The conference marked 20 years since the Disability Discrimination Act was passed, and focused on current achievements and improvements for the future. It challenged delegates to address the under-representation of disabled people in shaping, visiting and working within heritage.
The results of this debate will help inform our work and encourage more ambitious sector partnerships in the future.
“We must raise the bar when it comes to making our heritage more inclusive.” Sir Peter Luff, HLF Chair
Two examples of excellent inclusive practice - RSPB Minsmere and the Foundling Museum - featured in a film shown at the conference. Both these places, with projects funded by HLF, demonstrate that true access is achieved by making every visitor feel welcomed and able to fully participate.
Sir Peter Luff, HLF Chair, introduced the conference. He explained that inclusive heritage is one of our most important aspirations: ensuring that everyone has the opportunity to be involved in the UK's heritage.
Dr Tom Shakespeare, Senior Lecturer at the University of East Anglia, delivered the key note speech, ‘State of the Disability Nation’, reminding us that, throughout history, disabled people have inspired change.
“In a rapidly changing world, disabled people are the experts in readjustment.” Dr Tom Shakespeare, Senior Lecturer at the University of East Anglia
Delegates took part in a series of five workshops, each looking at different aspects of inclusivity in heritage:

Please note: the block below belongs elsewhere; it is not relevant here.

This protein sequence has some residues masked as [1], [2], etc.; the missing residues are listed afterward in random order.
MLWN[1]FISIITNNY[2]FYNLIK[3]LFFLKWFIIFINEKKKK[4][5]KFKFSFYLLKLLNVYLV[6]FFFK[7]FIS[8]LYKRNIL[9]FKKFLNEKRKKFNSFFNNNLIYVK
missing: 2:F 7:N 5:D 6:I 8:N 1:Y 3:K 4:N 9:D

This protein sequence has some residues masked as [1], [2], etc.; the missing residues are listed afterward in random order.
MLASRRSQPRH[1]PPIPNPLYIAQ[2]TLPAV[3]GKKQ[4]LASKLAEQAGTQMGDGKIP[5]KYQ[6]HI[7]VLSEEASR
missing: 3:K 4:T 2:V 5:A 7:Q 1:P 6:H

- Broadening engagement with heritage
- Heritage access
- Social history of disability
- Inclusive communication
- Tate Modern gallery workshop
Inclusive Heritage outcomes
The key message from the conference was that 'everyone has a right to their own heritage'. As part of the conference, all delegates were asked to share an individual or organisational action to improve inclusive heritage.
- Gus Garside from Carousel, an organisation supporting learning disabled artists, pledged “to encourage new ways of enabling people with learning disabilities to become leaders, planners and trainers in the heritage sector”
- Visit England pledged to “gather and share real stories of how inclusive tourism experiences enhance lives”
- Lizzie Guntrip, a freelance campaigner, pledged “to raise a greater awareness of the diversity of acessible practice and to champion places that are working to be fully inclusive”
- The Woodland Trust pledged to “consider how we can make our woodlands more accessible – both physically and digitally”
And there were many more.
Carole Souter, HLF Chief Executive, closed the day with her reflections of what she had heard and shared her own pledge.
Read Carole's pledges, and share your thoughts on inclusive engagement with heritage, in our Online Community.